Inline skates have evolved while the interest in these next-generation-roller skates declined sharply from the 1990s. In an attempt to attract people back to a sport that echoed childhood for many, manufacturers produced faster, more sophisticated, and more comfortable skates, according to a 2007 Wall Street Journal article. Inline skates have become more specialized, with distinct categories and features for speed, hockey, recreation/fitness and aggressive skating.
But unpopular items usually don't get reviewed, which partly explains the difficulty finding credible reviews of inline skates in the mid- to late 2000s. Niche reviews are more common than they were three or four years ago. A smattering of enthusiastic owner comments on review aggregation sites like Buzzillions and Amazon.com, and large online retailers like InlineSkates.net and Skates.com, orient you toward the best brands. These inline skate reviews give you the general picture of public opinion regarding the next generation of inline skates, but expert reviews are usually the tie-breakers between similar models.
None of these inline skates are inexpensive. Back in the 1990s you could find basic inline skates for $75 or $100, but at the time of this writing you won't find much out there for less than $150, perhaps due in part to the decline of interest in the sport. However, there seems to be a renewed interest in inline skating which could affect prices, but it will take a while for consumers to see that impact. One could make the argument that higher prices are justified as skates become more specialized and technology improves, but high prices make it difficult to just try the sport. Although we did find one budget inline skate model that stood out for its decent-to-good performance -- the Rollerblade Bladerunner Pro 78 (*Est. $70) -- you'll want to invest in higher-quality skates if you decide to stick with it. One budget-friendly way of testing the sport is renting skates at a rink or skate center a few times before you sink money into a new pair of skates.
If you tried inline skating in the past and gave up on it, you'll be pleased to learn that the skates are more comfortable now, with bigger wheels that roll better over rough terrain, and more padding (including memory foam) that minimizes blisters. Soft and semi-soft boots with a combination of laces, straps and buckles have replaced the formerly ubiquitous hard plastic shell and its buckle closures, offering a more comfortable mix of support and flexibility. Some high-end skates also come with heat-moldable liners for a custom fit.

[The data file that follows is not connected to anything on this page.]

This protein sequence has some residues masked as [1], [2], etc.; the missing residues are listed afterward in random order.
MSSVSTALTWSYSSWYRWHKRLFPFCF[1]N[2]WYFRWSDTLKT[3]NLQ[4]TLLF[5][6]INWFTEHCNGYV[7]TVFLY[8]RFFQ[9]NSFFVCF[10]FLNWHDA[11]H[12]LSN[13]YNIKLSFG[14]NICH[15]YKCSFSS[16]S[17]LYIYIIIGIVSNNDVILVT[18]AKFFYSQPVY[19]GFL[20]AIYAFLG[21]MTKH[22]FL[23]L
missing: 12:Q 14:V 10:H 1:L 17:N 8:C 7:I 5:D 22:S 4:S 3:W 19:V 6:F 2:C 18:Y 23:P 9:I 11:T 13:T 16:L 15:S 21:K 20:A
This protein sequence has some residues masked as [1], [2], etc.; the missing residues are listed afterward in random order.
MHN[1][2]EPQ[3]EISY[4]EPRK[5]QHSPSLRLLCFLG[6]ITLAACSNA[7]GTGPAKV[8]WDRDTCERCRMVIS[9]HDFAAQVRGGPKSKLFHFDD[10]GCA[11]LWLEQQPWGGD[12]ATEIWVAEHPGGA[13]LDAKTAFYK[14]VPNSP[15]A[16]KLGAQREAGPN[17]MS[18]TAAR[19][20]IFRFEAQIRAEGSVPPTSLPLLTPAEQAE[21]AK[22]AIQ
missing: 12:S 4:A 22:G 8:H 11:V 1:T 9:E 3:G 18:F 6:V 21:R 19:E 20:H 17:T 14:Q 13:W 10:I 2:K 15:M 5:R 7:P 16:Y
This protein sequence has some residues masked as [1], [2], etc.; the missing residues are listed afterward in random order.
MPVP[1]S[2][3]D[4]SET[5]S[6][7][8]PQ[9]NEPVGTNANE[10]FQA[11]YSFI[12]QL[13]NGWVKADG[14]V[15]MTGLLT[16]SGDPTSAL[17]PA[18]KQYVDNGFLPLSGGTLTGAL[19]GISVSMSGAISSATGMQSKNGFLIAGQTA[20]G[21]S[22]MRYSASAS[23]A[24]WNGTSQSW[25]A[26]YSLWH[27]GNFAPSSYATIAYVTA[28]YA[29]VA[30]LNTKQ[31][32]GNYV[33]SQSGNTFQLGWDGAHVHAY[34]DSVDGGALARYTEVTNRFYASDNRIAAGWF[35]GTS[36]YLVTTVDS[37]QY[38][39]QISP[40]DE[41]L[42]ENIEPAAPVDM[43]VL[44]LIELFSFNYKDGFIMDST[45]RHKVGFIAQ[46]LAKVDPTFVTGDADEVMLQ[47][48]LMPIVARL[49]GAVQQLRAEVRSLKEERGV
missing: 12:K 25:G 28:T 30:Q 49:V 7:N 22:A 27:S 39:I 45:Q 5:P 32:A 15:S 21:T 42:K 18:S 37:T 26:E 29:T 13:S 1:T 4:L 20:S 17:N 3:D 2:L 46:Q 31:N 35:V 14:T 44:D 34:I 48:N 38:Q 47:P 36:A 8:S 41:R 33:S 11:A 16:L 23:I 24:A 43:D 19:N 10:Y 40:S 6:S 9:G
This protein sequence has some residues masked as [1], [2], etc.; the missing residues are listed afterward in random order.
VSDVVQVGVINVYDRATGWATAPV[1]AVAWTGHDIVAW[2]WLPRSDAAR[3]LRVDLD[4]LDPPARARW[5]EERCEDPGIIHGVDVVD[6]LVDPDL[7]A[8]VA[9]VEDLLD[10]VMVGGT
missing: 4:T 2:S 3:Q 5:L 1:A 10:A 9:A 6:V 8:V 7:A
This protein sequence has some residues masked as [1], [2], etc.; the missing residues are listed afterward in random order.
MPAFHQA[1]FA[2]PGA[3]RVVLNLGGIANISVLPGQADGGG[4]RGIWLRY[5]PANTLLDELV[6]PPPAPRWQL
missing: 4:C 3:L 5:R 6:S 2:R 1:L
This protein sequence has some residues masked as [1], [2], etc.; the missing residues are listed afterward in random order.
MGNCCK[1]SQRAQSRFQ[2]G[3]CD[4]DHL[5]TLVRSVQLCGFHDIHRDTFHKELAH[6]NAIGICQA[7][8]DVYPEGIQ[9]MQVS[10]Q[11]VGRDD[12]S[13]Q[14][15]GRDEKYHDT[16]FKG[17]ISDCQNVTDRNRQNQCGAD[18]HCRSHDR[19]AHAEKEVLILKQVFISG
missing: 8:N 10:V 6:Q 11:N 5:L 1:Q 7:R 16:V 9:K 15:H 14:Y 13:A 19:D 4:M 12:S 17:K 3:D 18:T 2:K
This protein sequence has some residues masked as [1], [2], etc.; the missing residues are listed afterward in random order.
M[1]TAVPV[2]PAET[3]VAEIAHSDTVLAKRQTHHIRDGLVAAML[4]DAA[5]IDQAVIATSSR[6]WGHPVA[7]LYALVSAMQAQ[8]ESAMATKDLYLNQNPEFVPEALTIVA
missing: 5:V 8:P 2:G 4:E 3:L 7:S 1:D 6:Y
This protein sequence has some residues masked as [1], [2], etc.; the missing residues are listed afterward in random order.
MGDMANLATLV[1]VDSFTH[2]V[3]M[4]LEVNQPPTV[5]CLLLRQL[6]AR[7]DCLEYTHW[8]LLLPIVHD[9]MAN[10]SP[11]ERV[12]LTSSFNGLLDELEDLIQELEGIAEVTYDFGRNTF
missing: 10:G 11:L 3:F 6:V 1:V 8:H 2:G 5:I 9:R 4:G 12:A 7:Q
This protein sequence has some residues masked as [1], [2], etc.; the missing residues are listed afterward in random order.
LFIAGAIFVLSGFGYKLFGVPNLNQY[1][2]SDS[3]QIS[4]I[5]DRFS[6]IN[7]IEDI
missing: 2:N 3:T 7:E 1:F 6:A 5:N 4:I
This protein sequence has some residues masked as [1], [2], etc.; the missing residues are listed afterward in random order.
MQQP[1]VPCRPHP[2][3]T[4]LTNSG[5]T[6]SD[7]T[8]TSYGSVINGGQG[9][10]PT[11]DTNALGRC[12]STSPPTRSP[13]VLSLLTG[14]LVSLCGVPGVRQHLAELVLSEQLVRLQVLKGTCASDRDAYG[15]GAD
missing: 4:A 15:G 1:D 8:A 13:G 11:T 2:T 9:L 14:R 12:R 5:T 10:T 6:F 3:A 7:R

Although all-text expert reviews of inline skates remain few and far between, and comparative reviews are virtually non-existent, video reviews of single models of inline skates have become quite common. InlineSkates.net is one of the best websites for expert video reviews of most contemporary recreational/fitness and hockey skates. You get to not only hear about the skate but see each feature in the video as it's described. Although the reviewers don't directly compare inline skate models, they do give you a clear idea of where the skate falls in relation to similar models.
You can also find thorough inline skate reviews on YouTube. Either search for the skate make and model -- professional reviews, if they exist, are normally near the top of the list -- or follow your favorite professional reviewer's channel. "Inlineskatesnet" is the YouTube account for video reviews from InlineSkates.net, and "icehockeywarehouse" publishes some good reviews of roller hockey skates.
Although the text-based reviews at InlinePlanet.com are now several years old, they still stand out as thorough and well-conducted. They include comments from experienced skaters on fit, adjustability and performance. Some of the models reviewed are still in production, and two of them made it into our Best Reviewed list. Although inline skates aren't rated or ranked, editors note what type of person would do best with which skates, and whether they run true to size. We also found a short but helpful article in The Wall Street Journal on inline skates. No ratings or recommendations are included, but each skate was taken for a test drive.
There are a few websites with user-written inline skate reviews, such as RateItAll.com and LondonSkaters.com. These sites primarily feature reviews for outdated skates that are no longer in production, although London Skaters is still a useful source of information about some enduring speed skate models, such as the Bont Jet (*Est. $430). We did find a handful of current user reviews at Amazon.com, but a few models had no Amazon reviews at all, or didn't have enough reviews to establish a trustworthy picture of user opinion.
Although review coverage of inline skates has improved in the last several years, the lack of direct comparative reviews from expert sources means that ConsumerSearch Best Reviewed picks are based on the available research, which is by no means comprehensive. Often, one or two brands dominated a particular field; for example, when considering roller hockey skates, both Mission and Bauer produce a range of models that are consistently at the top of the pack. So in this case, we suggest the best inline skates to try first, and we provide suggestions for comparable or close-second models where appropriate.